James W. Howell glanced up at the tall building. At one time he had occupied one of the corner offices at the top. He pulled up the collar of his well-worn overcoat to ward off the chill in the air. People brushed by him as if he did not exist. For the twenty years he had walked Wall Street there had been much fanfare. Now nothing. He had risen to the top of the corporate ladder. Once his word had been gold. Lots of money had been invested and exchanged when he spoke. The reflection in the glass window looking back at him caused him to wither. Youthfulness now spent, he appeared haggard and much older than his years. When did the hair at my temples turn white? He thought. Clothes once top of the town and envied by many, now just well-worn threads hanging loosely from his waist where once they were tight. The fall from his success on Wall Street had been swift and hard when the crash of ’29 humbled a nation and the world at large. Three years had passed since that black Tuesday day and he reminisced of a time when he had lived in a grand home with his family. Now he slept under a bridge, alone, and in a cardboard box. Hunger constantly stabbed him, a daily routine, though not two hours before he had stood in a soap kitchen line to get his first feed. He rifled his pockets for change. What little money he had he earned playing piano at a local speakeasy, behind a restaurant called Toby’s, three days a week.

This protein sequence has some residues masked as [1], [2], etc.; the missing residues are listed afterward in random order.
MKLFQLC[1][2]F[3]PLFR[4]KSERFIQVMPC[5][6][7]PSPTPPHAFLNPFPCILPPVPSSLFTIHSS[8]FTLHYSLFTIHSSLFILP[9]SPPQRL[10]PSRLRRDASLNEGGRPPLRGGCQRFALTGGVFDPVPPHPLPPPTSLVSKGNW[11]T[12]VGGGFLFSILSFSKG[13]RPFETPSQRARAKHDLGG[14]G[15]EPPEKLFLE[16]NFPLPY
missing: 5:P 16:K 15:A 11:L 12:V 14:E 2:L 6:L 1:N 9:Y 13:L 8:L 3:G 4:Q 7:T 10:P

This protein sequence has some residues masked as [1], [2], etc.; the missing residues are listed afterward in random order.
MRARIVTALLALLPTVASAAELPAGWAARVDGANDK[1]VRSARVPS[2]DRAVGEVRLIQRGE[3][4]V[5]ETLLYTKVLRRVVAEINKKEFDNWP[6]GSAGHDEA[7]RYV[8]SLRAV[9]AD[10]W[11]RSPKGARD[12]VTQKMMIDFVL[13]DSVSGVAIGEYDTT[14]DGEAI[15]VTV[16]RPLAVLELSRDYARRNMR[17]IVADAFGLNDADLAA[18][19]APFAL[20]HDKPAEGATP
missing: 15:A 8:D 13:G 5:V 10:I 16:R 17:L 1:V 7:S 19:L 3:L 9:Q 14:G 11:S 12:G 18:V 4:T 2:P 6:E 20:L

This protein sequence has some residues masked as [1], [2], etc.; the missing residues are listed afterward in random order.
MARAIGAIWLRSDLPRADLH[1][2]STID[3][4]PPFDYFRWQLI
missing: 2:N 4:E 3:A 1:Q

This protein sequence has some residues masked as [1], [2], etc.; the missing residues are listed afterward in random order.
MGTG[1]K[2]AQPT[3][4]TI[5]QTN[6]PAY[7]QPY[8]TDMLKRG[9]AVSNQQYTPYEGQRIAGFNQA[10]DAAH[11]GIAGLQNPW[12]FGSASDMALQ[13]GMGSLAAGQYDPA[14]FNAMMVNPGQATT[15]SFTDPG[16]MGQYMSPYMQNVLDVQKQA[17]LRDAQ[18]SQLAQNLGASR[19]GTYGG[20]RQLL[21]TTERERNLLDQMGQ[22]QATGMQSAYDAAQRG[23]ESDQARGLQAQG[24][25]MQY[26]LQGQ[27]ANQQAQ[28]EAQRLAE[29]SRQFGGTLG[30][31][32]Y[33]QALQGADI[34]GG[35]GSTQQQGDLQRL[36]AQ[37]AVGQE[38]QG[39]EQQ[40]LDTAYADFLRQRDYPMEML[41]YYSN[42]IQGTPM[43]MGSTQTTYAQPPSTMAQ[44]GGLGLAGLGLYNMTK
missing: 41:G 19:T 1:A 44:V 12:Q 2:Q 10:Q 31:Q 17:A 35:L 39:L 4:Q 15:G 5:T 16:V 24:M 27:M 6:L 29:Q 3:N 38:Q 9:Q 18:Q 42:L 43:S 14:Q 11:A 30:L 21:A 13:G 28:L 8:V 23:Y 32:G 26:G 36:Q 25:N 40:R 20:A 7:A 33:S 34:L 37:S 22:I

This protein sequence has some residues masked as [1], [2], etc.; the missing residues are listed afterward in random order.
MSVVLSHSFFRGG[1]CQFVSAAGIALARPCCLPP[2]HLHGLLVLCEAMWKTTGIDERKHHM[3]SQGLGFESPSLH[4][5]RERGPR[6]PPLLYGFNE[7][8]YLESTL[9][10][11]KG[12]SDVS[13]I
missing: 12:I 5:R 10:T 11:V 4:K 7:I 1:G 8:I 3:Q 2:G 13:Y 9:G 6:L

James placed his last dime on the counter to pay for his gravied pot-roast dinner with potatoes and beets. Toby Carmichael slid the money into his chubby palm. A few minutes later he returned with a stein of his best suds, his forehead glistening with sweat. Sparse, greasy spaghetti strands of hair covered the lid over the friendly glow on his moon-shaped face.
Toby asked, beginning to frown, “How are you my friend? In all the years that you have come here I’ve never asked where you sleep.”
James gulped down halfway the golden liquid in the stein and placed it on the table. “Ah…good ale as usual.”
“Only the best for you,” replied Toby.
“You remember where I used to live?” Toby nodded. “I’m not far from there. As for my family, my wife and two kids are living with her aunt.”
“And where would that be?” Toby replied.
James scooped up a forkful of mashed potato and dipped it in the gravy before putting it in his mouth. “West coast…outside of L.A. Damn good supper!”
Toby raised an eyebrow then two. “You know James I never thanked you.”
“I wouldn’t have this place without you.”
James glanced at the clock on the wall. “It’s not far off eight. And I will soon be descending to your back room with haste.” The legitimate clientele ate front room while others tapped...